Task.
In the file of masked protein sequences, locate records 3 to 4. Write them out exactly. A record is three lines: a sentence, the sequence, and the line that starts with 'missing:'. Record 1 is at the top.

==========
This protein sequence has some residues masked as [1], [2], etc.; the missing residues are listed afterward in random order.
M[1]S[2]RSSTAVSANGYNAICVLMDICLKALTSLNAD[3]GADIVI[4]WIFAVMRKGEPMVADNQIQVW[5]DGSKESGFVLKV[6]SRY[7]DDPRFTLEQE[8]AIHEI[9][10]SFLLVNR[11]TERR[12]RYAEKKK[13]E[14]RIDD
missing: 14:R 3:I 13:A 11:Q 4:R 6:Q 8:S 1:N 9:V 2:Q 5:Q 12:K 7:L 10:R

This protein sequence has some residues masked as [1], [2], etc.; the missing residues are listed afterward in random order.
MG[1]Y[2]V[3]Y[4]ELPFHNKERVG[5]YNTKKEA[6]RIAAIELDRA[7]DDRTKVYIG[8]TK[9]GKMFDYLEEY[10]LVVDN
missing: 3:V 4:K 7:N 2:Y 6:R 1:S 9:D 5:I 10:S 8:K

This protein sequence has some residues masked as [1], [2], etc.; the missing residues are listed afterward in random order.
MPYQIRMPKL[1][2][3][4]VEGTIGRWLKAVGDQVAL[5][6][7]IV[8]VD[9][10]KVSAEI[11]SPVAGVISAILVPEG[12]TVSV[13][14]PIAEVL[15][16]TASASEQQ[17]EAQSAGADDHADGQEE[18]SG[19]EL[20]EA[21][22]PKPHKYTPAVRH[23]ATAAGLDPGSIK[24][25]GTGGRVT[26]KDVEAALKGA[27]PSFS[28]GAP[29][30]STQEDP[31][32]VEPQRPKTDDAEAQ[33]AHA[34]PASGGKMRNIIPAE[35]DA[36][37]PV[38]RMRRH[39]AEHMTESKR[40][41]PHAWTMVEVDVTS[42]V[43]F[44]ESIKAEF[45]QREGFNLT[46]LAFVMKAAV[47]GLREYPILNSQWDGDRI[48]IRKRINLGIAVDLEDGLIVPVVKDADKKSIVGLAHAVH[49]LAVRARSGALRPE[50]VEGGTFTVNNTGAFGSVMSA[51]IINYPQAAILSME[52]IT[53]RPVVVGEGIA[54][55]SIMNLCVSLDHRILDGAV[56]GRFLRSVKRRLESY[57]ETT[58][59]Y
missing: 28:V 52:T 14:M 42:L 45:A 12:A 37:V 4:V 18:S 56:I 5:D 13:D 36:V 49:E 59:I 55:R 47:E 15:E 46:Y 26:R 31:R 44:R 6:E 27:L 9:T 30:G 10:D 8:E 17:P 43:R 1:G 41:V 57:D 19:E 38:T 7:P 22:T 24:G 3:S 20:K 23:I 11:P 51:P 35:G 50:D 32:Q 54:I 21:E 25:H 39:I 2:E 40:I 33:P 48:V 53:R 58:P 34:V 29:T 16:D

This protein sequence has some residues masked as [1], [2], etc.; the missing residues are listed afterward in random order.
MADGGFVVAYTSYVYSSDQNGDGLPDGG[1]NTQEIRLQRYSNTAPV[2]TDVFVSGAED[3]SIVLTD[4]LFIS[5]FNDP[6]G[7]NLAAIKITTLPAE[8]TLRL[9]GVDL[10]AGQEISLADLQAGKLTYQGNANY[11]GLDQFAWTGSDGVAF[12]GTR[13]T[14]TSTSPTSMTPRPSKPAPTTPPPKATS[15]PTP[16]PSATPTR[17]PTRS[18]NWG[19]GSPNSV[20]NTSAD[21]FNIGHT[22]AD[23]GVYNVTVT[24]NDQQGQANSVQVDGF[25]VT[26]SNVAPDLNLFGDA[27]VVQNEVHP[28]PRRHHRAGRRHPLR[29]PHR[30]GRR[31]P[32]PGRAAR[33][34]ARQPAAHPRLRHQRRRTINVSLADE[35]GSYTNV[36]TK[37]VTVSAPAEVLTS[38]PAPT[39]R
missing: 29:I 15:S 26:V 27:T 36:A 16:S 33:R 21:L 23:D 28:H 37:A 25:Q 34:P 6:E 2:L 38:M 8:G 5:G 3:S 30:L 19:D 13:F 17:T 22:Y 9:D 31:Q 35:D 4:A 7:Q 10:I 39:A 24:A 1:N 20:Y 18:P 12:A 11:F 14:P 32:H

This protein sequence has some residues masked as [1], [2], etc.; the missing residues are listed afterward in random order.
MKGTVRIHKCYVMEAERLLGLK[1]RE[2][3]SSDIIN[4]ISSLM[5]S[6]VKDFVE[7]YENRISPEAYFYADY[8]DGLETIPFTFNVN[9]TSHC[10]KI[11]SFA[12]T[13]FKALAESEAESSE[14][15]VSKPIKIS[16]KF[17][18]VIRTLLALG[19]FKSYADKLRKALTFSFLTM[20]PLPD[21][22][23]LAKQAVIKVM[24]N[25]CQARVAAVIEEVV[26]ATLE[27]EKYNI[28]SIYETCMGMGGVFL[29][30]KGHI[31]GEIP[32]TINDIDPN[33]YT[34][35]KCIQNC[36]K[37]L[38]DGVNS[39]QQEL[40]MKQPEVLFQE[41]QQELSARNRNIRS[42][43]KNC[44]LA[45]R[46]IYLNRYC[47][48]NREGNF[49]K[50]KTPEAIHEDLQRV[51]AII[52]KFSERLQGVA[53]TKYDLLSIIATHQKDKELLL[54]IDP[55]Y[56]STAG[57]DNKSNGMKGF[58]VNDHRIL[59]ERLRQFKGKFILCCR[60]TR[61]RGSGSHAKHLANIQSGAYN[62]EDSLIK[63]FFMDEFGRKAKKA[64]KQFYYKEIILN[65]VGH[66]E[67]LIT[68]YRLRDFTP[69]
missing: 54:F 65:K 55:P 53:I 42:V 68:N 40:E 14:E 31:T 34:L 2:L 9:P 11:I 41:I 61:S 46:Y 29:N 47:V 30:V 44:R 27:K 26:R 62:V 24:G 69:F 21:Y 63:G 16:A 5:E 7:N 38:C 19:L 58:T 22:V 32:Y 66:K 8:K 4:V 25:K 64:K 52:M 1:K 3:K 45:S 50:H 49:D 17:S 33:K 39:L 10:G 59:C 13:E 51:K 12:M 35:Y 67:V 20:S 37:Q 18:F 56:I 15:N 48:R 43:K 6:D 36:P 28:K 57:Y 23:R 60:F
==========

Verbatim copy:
This protein sequence has some residues masked as [1], [2], etc.; the missing residues are listed afterward in random order.
MPYQIRMPKL[1][2][3][4]VEGTIGRWLKAVGDQVAL[5][6][7]IV[8]VD[9][10]KVSAEI[11]SPVAGVISAILVPEG[12]TVSV[13][14]PIAEVL[15][16]TASASEQQ[17]EAQSAGADDHADGQEE[18]SG[19]EL[20]EA[21][22]PKPHKYTPAVRH[23]ATAAGLDPGSIK[24][25]GTGGRVT[26]KDVEAALKGA[27]PSFS[28]GAP[29][30]STQEDP[31][32]VEPQRPKTDDAEAQ[33]AHA[34]PASGGKMRNIIPAE[35]DA[36][37]PV[38]RMRRH[39]AEHMTESKR[40][41]PHAWTMVEVDVTS[42]V[43]F[44]ESIKAEF[45]QREGFNLT[46]LAFVMKAAV[47]GLREYPILNSQWDGDRI[48]IRKRINLGIAVDLEDGLIVPVVKDADKKSIVGLAHAVH[49]LAVRARSGALRPE[50]VEGGTFTVNNTGAFGSVMSA[51]IINYPQAAILSME[52]IT[53]RPVVVGEGIA[54][55]SIMNLCVSLDHRILDGAV[56]GRFLRSVKRRLESY[57]ETT[58][59]Y
missing: 28:V 52:T 14:M 42:L 45:A 12:A 37:V 4:V 18:S 56:I 5:D 13:D 36:V 49:E 59:I 55:R 47:E 15:E 46:Y 26:R 31:R 44:R 6:E 27:L 9:T 30:G 10:D 8:E 17:P 43:R 1:G 41:V 57:D 19:E 38:T 7:P 22:T 24:G 3:S 20:K 23:I 11:P 51:P 35:G 50:D 32:Q 54:I 21:E 25:H 39:I 2:E 40:I 33:P 48:V 53:R 58:P 34:V 29:T 16:D

This protein sequence has some residues masked as [1], [2], etc.; the missing residues are listed afterward in random order.
MADGGFVVAYTSYVYSSDQNGDGLPDGG[1]NTQEIRLQRYSNTAPV[2]TDVFVSGAED[3]SIVLTD[4]LFIS[5]FNDP[6]G[7]NLAAIKITTLPAE[8]TLRL[9]GVDL[10]AGQEISLADLQAGKLTYQGNANY[11]GLDQFAWTGSDGVAF[12]GTR[13]T[14]TSTSPTSMTPRPSKPAPTTPPPKATS[15]PTP[16]PSATPTR[17]PTRS[18]NWG[19]GSPNSV[20]NTSAD[21]FNIGHT[22]AD[23]GVYNVTVT[24]NDQQGQANSVQVDGF[25]VT[26]SNVAPDLNLFGDA[27]VVQNEVHP[28]PRRHHRAGRRHPLR[29]PHR[30]GRR[31]P[32]PGRAAR[33][34]ARQPAAHPRLRHQRRRTINVSLADE[35]GSYTNV[36]TK[37]VTVSAPAEVLTS[38]PAPT[39]R
missing: 29:I 15:S 26:V 27:T 36:A 16:S 33:R 21:L 23:D 28:H 37:A 25:Q 34:P 6:E 2:L 38:M 8:G 5:G 3:S 30:L 19:D 13:F 17:T 22:Y 9:D 31:Q 35:D 4:A 7:Q 10:I 39:A 24:A 1:N 20:Y 18:P 12:A 11:F 14:P 32:H